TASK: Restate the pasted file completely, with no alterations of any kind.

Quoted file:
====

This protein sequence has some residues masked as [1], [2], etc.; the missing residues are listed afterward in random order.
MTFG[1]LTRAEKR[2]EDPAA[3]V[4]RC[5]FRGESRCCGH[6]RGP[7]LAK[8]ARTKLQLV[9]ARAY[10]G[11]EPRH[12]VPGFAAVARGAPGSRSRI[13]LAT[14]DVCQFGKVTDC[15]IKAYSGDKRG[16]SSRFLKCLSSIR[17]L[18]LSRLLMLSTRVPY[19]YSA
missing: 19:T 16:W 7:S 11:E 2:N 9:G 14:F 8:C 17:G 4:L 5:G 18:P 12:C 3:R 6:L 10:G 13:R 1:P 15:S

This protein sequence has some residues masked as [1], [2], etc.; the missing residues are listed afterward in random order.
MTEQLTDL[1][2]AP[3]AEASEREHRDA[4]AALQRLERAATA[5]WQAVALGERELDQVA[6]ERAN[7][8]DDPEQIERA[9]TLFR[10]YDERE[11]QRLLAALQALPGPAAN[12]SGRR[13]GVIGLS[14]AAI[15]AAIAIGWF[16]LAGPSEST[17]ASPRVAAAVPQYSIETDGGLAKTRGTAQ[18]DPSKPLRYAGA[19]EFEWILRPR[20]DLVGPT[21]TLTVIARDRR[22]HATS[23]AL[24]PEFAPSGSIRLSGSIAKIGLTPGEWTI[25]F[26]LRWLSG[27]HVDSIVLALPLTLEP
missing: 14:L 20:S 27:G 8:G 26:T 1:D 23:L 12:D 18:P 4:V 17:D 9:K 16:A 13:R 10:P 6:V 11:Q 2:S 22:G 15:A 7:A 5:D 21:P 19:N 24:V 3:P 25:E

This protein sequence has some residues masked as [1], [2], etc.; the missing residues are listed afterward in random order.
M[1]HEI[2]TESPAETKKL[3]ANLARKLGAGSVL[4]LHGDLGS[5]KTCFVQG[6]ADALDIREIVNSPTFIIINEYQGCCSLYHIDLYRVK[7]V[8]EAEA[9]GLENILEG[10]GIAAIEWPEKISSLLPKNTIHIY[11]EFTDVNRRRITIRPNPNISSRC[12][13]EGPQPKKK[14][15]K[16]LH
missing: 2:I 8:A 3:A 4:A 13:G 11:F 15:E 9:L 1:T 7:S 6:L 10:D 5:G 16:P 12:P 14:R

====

This protein sequence has some residues masked as [1], [2], etc.; the missing residues are listed afterward in random order.
MTFG[1]LTRAEKR[2]EDPAA[3]V[4]RC[5]FRGESRCCGH[6]RGP[7]LAK[8]ARTKLQLV[9]ARAY[10]G[11]EPRH[12]VPGFAAVARGAPGSRSRI[13]LAT[14]DVCQFGKVTDC[15]IKAYSGDKRG[16]SSRFLKCLSSIR[17]L[18]LSRLLMLSTRVPY[19]YSA
missing: 19:T 16:W 7:S 11:E 2:N 9:G 14:F 8:C 17:G 4:L 5:G 18:P 12:C 3:R 6:L 10:G 13:R 1:P 15:S

This protein sequence has some residues masked as [1], [2], etc.; the missing residues are listed afterward in random order.
MTEQLTDL[1][2]AP[3]AEASEREHRDA[4]AALQRLERAATA[5]WQAVALGERELDQVA[6]ERAN[7][8]DDPEQIERA[9]TLFR[10]YDERE[11]QRLLAALQALPGPAAN[12]SGRR[13]GVIGLS[14]AAI[15]AAIAIGWF[16]LAGPSEST[17]ASPRVAAAVPQYSIETDGGLAKTRGTAQ[18]DPSKPLRYAGA[19]EFEWILRPR[20]DLVGPT[21]TLTVIARDRR[22]HATS[23]AL[24]PEFAPSGSIRLSGSIAKIGLTPGEWTI[25]F[26]LRWLSG[27]HVDSIVLALPLTLEP
missing: 14:L 20:S 27:G 8:G 26:T 1:D 23:L 12:D 18:P 4:V 17:D 9:K 16:A 13:R 10:P 6:V 11:Q 2:S 22:G 15:A 7:A 5:D 21:P 19:N 24:V 3:P 25:E

This protein sequence has some residues masked as [1], [2], etc.; the missing residues are listed afterward in random order.
M[1]HEI[2]TESPAETKKL[3]ANLARKLGAGSVL[4]LHGDLGS[5]KTCFVQG[6]ADALDIREIVNSPTFIIINEYQGCCSLYHIDLYRVK[7]V[8]EAEA[9]GLENILEG[10]GIAAIEWPEKISSLLPKNTIHIY[11]EFTDVNRRRITIRPNPNISSRC[12][13]EGPQPKKK[14][15]K[16]LH
missing: 2:I 8:A 3:A 4:A 13:G 11:F 15:E 9:L 1:T 7:S 6:L 10:D 5:G 16:P 12:P 14:R